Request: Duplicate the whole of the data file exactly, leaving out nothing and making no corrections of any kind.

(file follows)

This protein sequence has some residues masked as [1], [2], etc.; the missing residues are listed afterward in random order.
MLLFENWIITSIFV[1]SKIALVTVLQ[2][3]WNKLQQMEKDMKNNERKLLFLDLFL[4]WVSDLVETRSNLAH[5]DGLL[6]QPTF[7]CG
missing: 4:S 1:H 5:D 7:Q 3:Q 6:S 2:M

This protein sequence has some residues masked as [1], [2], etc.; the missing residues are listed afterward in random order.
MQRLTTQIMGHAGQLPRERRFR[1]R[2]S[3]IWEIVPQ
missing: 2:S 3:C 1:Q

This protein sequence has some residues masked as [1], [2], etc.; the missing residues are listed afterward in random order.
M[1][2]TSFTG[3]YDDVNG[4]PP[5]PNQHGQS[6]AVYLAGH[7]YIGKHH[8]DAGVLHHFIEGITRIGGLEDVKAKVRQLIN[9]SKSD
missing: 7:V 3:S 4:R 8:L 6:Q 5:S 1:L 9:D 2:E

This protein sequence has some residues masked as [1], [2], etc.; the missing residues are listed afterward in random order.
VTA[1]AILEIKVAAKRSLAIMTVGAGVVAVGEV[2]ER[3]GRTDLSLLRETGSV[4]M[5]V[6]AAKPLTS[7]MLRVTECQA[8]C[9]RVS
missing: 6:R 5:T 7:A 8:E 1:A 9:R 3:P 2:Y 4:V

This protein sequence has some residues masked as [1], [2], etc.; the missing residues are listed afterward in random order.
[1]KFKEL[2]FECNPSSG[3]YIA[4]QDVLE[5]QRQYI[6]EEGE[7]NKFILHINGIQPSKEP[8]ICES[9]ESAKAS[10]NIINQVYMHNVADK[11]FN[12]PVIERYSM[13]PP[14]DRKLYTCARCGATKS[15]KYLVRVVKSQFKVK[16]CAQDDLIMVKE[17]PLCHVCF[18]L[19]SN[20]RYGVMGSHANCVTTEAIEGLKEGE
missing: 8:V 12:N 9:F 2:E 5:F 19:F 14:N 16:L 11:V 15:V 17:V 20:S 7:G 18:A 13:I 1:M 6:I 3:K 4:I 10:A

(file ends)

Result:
This protein sequence has some residues masked as [1], [2], etc.; the missing residues are listed afterward in random order.
MLLFENWIITSIFV[1]SKIALVTVLQ[2][3]WNKLQQMEKDMKNNERKLLFLDLFL[4]WVSDLVETRSNLAH[5]DGLL[6]QPTF[7]CG
missing: 4:S 1:H 5:D 7:Q 3:Q 6:S 2:M

This protein sequence has some residues masked as [1], [2], etc.; the missing residues are listed afterward in random order.
MQRLTTQIMGHAGQLPRERRFR[1]R[2]S[3]IWEIVPQ
missing: 2:S 3:C 1:Q

This protein sequence has some residues masked as [1], [2], etc.; the missing residues are listed afterward in random order.
M[1][2]TSFTG[3]YDDVNG[4]PP[5]PNQHGQS[6]AVYLAGH[7]YIGKHH[8]DAGVLHHFIEGITRIGGLEDVKAKVRQLIN[9]SKSD
missing: 7:V 3:S 4:R 8:L 6:Q 5:S 1:L 9:D 2:E

This protein sequence has some residues masked as [1], [2], etc.; the missing residues are listed afterward in random order.
VTA[1]AILEIKVAAKRSLAIMTVGAGVVAVGEV[2]ER[3]GRTDLSLLRETGSV[4]M[5]V[6]AAKPLTS[7]MLRVTECQA[8]C[9]RVS
missing: 6:R 5:T 7:A 8:E 1:A 9:R 3:P 2:Y 4:V

This protein sequence has some residues masked as [1], [2], etc.; the missing residues are listed afterward in random order.
[1]KFKEL[2]FECNPSSG[3]YIA[4]QDVLE[5]QRQYI[6]EEGE[7]NKFILHINGIQPSKEP[8]ICES[9]ESAKAS[10]NIINQVYMHNVADK[11]FN[12]PVIERYSM[13]PP[14]DRKLYTCARCGATKS[15]KYLVRVVKSQFKVK[16]CAQDDLIMVKE[17]PLCHVCF[18]L[19]SN[20]RYGVMGSHANCVTTEAIEGLKEGE
missing: 8:V 12:N 9:F 2:E 5:F 19:F 14:N 16:L 11:V 15:V 17:V 20:S 7:G 18:A 13:I 1:M 6:I 3:K 4:I 10:A